Rates Of Depression Vary By Occupational Industry and Gender

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According to a study recently conducted by Gordian Health Solutions, Inc., a national personal health company, varying occupations and gender can contribute to differing instances of depression. The group examined 13 different occupational industries and found that the arts-entertainment-recreation, retail trade and utilities industries had the highest prevalence of depressed workers, citing depression for periods of up to two weeks at a time. Among women the percentage of depressed workers was on average 10% higher. The study also examined the lifetime prevalence of depression among the workers and found similar results. The following is an excerpt of an article from Medical News Today that reviews the study:

– Arts-entertainment-recreation: 29% of female employees self-reported depressive symptoms occurring for two weeks or more over the past year, compared to 18% of male employees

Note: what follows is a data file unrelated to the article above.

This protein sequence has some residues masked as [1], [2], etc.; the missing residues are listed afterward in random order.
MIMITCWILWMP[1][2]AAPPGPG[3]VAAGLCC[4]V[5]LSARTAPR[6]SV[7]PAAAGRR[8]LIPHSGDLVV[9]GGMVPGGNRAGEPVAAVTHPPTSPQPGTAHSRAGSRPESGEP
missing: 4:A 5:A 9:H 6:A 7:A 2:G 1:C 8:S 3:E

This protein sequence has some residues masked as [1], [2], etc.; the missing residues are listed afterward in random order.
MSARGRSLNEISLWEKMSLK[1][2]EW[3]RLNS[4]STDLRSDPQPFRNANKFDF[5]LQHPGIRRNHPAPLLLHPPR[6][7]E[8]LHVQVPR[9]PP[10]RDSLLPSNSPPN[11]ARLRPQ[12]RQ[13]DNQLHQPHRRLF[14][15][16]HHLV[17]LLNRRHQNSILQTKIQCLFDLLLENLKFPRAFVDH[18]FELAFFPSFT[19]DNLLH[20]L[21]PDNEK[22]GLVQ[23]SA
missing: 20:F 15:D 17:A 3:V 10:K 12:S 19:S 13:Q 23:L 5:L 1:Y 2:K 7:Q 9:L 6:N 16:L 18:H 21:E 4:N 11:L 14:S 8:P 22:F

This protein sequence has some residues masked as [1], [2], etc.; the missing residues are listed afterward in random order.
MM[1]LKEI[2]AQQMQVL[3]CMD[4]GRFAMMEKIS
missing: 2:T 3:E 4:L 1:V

– Retail trade: 29% of females, 19% of males
– Utilities: 27% of females, 16% of males

The Gordian study found similar industry and gender patterns for self-reported lifetime prevalence of depressive symptoms, with the highest percentage of employees reporting feeling depressed for two years or more in their lifetime in the retail trade, public administration, arts-entertainment-recreation, finance-insurance and utilities industries. The lowest rates of lifetime prevalence of depressive symptoms were noted in the management consulting, educational services and food manufacturing industries.

“Depression among employees is extremely costly to employers, given its well-documented links to other health problems, increased medical expenditures, absenteeism, presenteeism and job turnover,” said Adam Long, Ph.D., vice president of research and informatics at Gordian. “Employers, particularly those in sectors showing the higher rates of employee depression, have a huge stake in helping their employees deal with depression and should consider devoting resources to address this issue.”

Click here to read the rest of this article from Medical News Today

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